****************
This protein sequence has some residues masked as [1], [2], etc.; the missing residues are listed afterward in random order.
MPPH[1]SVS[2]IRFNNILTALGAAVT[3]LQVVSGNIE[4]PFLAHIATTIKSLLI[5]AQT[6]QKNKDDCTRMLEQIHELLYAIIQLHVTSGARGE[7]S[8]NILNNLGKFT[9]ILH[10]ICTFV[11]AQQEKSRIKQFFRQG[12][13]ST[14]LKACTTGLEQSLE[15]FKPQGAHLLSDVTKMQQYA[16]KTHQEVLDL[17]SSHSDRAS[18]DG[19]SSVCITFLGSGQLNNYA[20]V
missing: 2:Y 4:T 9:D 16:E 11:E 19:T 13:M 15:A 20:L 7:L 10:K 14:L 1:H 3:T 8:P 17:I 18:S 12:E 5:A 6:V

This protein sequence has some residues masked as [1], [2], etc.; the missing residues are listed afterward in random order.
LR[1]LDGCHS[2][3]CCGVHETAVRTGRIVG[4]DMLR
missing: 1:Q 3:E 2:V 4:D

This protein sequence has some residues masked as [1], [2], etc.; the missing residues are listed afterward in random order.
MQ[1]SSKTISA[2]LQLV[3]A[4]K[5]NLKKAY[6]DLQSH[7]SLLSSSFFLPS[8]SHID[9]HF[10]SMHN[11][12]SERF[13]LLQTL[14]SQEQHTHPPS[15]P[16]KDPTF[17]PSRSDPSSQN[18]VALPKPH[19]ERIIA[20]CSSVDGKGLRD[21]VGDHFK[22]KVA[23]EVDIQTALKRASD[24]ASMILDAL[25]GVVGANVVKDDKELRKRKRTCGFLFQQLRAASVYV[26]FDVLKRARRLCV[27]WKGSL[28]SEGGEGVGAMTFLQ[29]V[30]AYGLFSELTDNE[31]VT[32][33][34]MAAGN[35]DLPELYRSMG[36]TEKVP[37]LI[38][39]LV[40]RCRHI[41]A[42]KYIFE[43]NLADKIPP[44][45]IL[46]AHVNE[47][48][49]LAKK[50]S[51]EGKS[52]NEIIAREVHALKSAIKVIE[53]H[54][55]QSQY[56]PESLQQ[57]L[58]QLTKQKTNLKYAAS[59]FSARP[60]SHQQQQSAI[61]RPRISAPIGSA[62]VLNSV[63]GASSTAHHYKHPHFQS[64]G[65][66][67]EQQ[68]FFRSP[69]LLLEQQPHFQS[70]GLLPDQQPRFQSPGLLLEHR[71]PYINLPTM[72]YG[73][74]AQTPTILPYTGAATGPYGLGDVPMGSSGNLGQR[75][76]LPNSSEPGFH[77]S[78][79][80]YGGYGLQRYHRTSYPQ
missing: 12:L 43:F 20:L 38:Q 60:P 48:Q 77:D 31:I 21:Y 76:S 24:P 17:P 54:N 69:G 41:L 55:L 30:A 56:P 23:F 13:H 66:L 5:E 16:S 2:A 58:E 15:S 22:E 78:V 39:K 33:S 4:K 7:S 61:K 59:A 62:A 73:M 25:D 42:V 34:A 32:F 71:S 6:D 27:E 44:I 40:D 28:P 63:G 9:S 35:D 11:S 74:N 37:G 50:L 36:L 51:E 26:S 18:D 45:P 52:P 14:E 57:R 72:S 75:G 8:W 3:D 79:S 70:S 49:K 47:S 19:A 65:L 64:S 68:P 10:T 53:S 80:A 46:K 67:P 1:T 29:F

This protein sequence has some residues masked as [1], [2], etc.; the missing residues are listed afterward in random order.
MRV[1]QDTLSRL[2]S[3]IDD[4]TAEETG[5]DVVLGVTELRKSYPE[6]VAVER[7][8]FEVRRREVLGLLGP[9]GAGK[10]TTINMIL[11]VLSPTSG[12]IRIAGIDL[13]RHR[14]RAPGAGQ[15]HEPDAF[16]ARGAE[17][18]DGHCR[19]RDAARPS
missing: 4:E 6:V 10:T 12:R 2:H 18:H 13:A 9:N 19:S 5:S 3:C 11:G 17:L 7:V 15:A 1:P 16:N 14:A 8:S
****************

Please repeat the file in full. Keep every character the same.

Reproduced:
This protein sequence has some residues masked as [1], [2], etc.; the missing residues are listed afterward in random order.
MPPH[1]SVS[2]IRFNNILTALGAAVT[3]LQVVSGNIE[4]PFLAHIATTIKSLLI[5]AQT[6]QKNKDDCTRMLEQIHELLYAIIQLHVTSGARGE[7]S[8]NILNNLGKFT[9]ILH[10]ICTFV[11]AQQEKSRIKQFFRQG[12][13]ST[14]LKACTTGLEQSLE[15]FKPQGAHLLSDVTKMQQYA[16]KTHQEVLDL[17]SSHSDRAS[18]DG[19]SSVCITFLGSGQLNNYA[20]V
missing: 2:Y 4:T 9:D 16:E 11:E 19:T 13:M 15:A 20:L 7:L 10:K 14:L 1:H 3:T 8:P 17:I 18:S 12:E 5:A 6:V

This protein sequence has some residues masked as [1], [2], etc.; the missing residues are listed afterward in random order.
LR[1]LDGCHS[2][3]CCGVHETAVRTGRIVG[4]DMLR
missing: 1:Q 3:E 2:V 4:D

This protein sequence has some residues masked as [1], [2], etc.; the missing residues are listed afterward in random order.
MQ[1]SSKTISA[2]LQLV[3]A[4]K[5]NLKKAY[6]DLQSH[7]SLLSSSFFLPS[8]SHID[9]HF[10]SMHN[11][12]SERF[13]LLQTL[14]SQEQHTHPPS[15]P[16]KDPTF[17]PSRSDPSSQN[18]VALPKPH[19]ERIIA[20]CSSVDGKGLRD[21]VGDHFK[22]KVA[23]EVDIQTALKRASD[24]ASMILDAL[25]GVVGANVVKDDKELRKRKRTCGFLFQQLRAASVYV[26]FDVLKRARRLCV[27]WKGSL[28]SEGGEGVGAMTFLQ[29]V[30]AYGLFSELTDNE[31]VT[32][33][34]MAAGN[35]DLPELYRSMG[36]TEKVP[37]LI[38][39]LV[40]RCRHI[41]A[42]KYIFE[43]NLADKIPP[44][45]IL[46]AHVNE[47][48][49]LAKK[50]S[51]EGKS[52]NEIIAREVHALKSAIKVIE[53]H[54][55]QSQY[56]PESLQQ[57]L[58]QLTKQKTNLKYAAS[59]FSARP[60]SHQQQQSAI[61]RPRISAPIGSA[62]VLNSV[63]GASSTAHHYKHPHFQS[64]G[65][66][67]EQQ[68]FFRSP[69]LLLEQQPHFQS[70]GLLPDQQPRFQSPGLLLEHR[71]PYINLPTM[72]YG[73][74]AQTPTILPYTGAATGPYGLGDVPMGSSGNLGQR[75][76]LPNSSEPGFH[77]S[78][79][80]YGGYGLQRYHRTSYPQ
missing: 12:L 43:F 20:L 38:Q 60:P 48:Q 77:D 31:I 21:Y 76:S 24:P 17:P 54:N 69:G 41:L 55:L 30:A 56:P 23:F 13:H 66:L 5:E 16:S 2:A 58:E 15:S 22:E 78:V 39:K 33:S 4:K 7:S 61:K 59:A 62:A 73:M 25:D 42:V 34:A 32:F 71:S 6:D 27:E 44:I 40:D 28:P 63:G 9:S 35:D 11:S 74:N 37:G 50:L 36:L 51:E 26:S 18:D 45:P 52:P 14:E 57:R 72:S 75:G 8:W 3:D 79:S 70:S 49:K 47:S 19:A 65:L 64:S 68:P 10:T 53:S 80:A 46:K 67:P 1:T 29:F

This protein sequence has some residues masked as [1], [2], etc.; the missing residues are listed afterward in random order.
MRV[1]QDTLSRL[2]S[3]IDD[4]TAEETG[5]DVVLGVTELRKSYPE[6]VAVER[7][8]FEVRRREVLGLLGP[9]GAGK[10]TTINMIL[11]VLSPTSG[12]IRIAGIDL[13]RHR[14]RAPGAGQ[15]HEPDAF[16]ARGAE[17][18]DGHCR[19]RDAARPS
missing: 4:E 6:V 10:T 12:R 2:H 18:H 13:A 9:N 19:S 5:S 3:C 11:G 17:L 7:V 15:A 1:P 16:N 14:A 8:S